Jeff McNeil - (Available 20% CBS, 39% ESPN, 34% Yahoo)
For the last couple of seasons, there may not have been a safer batting average source than McNeil. In his short career he hadn’t hit under .310 for a full season, that combined with his multi position eligibility, low strikeout rate, and solid walk rate made him a great value in points leagues. His hard contact rate is down, and his ground ball rate is up, but it’s only a 48-game sample so far this season. With more batted balls, the regression should come. That coupled with his career low .260 BABIP versus his career mark of .331, should ultimately get his .236 batting average raised up some more, and get his points per game higher.
Anthony Rendon - (Available 1% CBS, 6% ESPN, 6% Yahoo)
We can be realistic, if you’re reading this article, Rendon isn’t available off waivers in your league. However, his fantasy manager may want to cut bait. He’s currently outperforming his xBA, has his worst hard-hit rate since 2017, and has the worst xSLUG of his career. He also hasn’t been healthy all season. There are reasons for optimism though, he’s still not striking out a ton, his plate discipline is still solid, and his .267 BABIP versus his career .312 mark suggests that he may be getting a bit unlucky as well even with the reduced hard contact. If you can get him at a discount it’s well worth it, especially considering he just went on the IL and that manager is probably even more frustrated now.
Alec Bohm - (Available 40% CBS, 41% ESPN, 43% Yahoo)
During draft season, Bohm was being taken just outside of the top 100 picks (per NFBC ADP). He was being taken ahead of Matt Chapman, Kris Bryant, Josh Donaldson, and fellow rookie Ke’Bryan Hayes. I have 0 shares of Bohm and quite frankly didn’t want any shares at that price. However, seeing as he’s a bench bat for most teams now, if you’re struggling at third base, he may be worth a look. He’s 89th percentile in hard hit rate, his xBA is 37 points higher than his actual batting average, and although his strikeout rate is slightly up in comparison to last season, he’s still not chasing pitches at an alarming rate. This may be more of a leap of faith but given his draft day cost to where he is now, he would be a fine bench stash if you’re not confident in your current third base situation.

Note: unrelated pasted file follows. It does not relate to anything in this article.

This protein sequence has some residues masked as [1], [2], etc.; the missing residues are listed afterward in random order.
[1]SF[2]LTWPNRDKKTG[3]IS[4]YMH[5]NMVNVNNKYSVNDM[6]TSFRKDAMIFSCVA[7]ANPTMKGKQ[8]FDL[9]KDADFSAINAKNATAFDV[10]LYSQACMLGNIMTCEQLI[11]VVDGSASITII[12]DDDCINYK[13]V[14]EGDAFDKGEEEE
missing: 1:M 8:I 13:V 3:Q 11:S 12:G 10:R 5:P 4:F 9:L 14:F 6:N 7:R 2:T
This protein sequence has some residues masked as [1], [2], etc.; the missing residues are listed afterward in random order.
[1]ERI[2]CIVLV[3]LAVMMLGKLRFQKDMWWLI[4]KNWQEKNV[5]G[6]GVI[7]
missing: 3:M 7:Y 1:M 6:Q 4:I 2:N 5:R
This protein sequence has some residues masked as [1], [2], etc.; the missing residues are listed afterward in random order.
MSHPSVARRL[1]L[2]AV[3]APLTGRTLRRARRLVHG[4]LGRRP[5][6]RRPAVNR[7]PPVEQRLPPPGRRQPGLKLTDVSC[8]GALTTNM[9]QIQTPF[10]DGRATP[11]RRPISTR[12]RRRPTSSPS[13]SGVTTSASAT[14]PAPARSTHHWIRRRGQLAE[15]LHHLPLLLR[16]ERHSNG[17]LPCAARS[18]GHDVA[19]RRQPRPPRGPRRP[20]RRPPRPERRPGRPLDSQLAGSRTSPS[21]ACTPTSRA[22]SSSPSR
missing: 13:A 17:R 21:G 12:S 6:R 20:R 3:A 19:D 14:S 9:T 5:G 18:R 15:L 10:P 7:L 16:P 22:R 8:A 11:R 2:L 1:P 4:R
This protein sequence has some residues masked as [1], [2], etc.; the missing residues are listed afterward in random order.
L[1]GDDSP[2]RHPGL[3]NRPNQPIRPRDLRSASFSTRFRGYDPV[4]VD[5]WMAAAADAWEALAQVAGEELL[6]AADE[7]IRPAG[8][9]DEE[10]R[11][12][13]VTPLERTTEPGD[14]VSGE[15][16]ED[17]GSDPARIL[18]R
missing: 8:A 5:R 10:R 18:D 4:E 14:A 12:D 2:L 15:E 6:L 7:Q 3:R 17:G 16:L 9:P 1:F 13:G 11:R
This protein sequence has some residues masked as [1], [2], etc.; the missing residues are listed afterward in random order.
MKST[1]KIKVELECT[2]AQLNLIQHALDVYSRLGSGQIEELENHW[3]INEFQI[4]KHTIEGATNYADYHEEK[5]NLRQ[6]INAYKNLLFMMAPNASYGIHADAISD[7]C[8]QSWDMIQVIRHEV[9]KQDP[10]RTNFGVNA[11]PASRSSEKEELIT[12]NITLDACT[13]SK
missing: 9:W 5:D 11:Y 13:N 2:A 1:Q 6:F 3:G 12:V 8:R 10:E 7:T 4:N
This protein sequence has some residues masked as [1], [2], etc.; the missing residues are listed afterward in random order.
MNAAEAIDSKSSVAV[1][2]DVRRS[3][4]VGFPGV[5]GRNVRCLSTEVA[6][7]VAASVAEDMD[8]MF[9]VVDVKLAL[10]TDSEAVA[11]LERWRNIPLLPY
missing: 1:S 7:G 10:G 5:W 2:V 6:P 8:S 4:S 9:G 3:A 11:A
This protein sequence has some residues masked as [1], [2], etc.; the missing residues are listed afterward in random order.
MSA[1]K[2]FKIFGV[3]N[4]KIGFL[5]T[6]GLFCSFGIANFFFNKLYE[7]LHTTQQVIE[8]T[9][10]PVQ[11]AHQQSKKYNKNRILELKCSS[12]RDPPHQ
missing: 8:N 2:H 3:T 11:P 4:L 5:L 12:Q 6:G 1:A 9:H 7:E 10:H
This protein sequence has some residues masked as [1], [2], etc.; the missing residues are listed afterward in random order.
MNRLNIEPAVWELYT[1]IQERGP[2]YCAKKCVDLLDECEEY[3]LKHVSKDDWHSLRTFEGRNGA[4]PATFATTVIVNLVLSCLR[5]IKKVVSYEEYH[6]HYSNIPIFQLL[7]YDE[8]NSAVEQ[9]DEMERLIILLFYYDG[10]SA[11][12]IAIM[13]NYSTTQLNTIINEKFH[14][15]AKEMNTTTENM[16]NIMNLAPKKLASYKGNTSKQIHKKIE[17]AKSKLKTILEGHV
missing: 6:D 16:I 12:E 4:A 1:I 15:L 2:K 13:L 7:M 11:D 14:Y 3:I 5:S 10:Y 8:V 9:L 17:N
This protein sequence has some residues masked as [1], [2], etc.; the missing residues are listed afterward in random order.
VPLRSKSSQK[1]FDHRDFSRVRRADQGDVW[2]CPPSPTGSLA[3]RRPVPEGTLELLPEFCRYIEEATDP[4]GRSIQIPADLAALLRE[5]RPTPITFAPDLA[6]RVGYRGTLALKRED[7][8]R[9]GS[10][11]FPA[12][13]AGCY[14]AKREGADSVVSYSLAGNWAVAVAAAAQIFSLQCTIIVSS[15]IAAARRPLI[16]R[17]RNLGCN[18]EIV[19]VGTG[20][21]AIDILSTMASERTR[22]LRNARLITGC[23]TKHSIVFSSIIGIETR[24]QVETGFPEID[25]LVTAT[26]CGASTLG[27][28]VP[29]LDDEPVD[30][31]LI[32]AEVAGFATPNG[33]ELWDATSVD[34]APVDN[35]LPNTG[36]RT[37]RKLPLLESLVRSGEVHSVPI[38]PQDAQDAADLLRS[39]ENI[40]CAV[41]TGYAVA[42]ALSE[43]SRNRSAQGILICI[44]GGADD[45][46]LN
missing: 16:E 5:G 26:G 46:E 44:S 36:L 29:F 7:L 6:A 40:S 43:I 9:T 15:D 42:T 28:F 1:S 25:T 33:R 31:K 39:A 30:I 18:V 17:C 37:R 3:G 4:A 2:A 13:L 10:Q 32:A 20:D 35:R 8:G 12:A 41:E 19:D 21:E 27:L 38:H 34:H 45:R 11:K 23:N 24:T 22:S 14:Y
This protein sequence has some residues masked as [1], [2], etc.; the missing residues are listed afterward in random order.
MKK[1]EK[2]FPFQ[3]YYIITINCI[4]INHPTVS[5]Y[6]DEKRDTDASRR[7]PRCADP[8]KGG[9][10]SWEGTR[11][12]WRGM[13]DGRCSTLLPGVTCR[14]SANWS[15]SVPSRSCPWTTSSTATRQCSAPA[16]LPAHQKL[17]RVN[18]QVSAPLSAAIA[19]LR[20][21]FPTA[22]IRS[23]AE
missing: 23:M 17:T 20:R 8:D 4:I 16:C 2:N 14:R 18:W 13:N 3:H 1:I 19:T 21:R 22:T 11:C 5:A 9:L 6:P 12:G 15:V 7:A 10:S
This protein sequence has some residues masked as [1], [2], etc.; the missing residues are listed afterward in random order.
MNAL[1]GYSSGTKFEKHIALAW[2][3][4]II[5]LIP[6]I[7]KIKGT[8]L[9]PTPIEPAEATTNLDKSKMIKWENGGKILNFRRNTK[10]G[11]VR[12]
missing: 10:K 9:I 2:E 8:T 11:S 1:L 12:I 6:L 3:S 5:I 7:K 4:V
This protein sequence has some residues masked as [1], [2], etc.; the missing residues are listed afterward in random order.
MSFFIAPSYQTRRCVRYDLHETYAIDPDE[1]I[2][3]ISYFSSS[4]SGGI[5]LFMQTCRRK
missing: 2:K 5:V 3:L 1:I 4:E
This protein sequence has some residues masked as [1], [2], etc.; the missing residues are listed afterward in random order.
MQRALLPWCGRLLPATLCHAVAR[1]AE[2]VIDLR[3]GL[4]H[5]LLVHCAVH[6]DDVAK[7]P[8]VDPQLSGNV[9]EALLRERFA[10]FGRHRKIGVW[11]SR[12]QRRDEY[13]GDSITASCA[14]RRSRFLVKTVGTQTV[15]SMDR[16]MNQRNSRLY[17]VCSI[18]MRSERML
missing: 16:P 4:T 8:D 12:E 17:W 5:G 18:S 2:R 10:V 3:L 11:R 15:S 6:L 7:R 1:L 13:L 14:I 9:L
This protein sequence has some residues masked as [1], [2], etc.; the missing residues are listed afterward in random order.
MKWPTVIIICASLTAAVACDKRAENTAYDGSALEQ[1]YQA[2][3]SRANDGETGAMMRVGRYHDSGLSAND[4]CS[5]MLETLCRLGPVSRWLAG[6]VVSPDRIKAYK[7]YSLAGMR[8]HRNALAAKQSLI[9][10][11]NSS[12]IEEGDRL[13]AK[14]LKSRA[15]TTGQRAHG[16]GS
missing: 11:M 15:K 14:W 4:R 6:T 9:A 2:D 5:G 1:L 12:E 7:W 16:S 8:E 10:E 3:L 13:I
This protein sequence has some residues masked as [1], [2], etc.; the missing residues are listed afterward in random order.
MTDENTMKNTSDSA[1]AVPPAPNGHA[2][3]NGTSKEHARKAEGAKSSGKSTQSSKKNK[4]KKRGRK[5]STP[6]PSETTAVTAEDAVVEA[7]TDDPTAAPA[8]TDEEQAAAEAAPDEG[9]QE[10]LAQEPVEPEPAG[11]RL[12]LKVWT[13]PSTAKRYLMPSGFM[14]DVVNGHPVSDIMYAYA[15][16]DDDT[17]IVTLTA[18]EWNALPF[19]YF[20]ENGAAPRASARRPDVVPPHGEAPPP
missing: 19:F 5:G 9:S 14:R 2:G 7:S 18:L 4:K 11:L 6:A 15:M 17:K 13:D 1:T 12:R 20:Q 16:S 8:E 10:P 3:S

Eugenio Suarez - (available 10% CBS, 15% ESPN, 16% Yahoo)
If you drafted Suarez, you knew you’d be taking a hit in the batting average department. Like me, I’m sure you didn’t expect it to be this bad. He’s been dreadful outside of the 17 home runs, and 87 combined runs and runs batted in. You may be able to get him for super cheap however, and he has the potential to go on a tear and win you your league down the stretch. He hit 49 home runs two years ago, and 29 of those came over the last 71 games of the season after the all-star break. He also hit .300 down the stretch of that season. While I don’t think it’s reasonable to expect him to put up those kinds of numbers again, he can certainly get hot, and for the cheap price you can currently get him at, it’s well worth the risk. Below are his 2019 splits by month, if he can replicate a fraction of that, you'll be happy you bought low.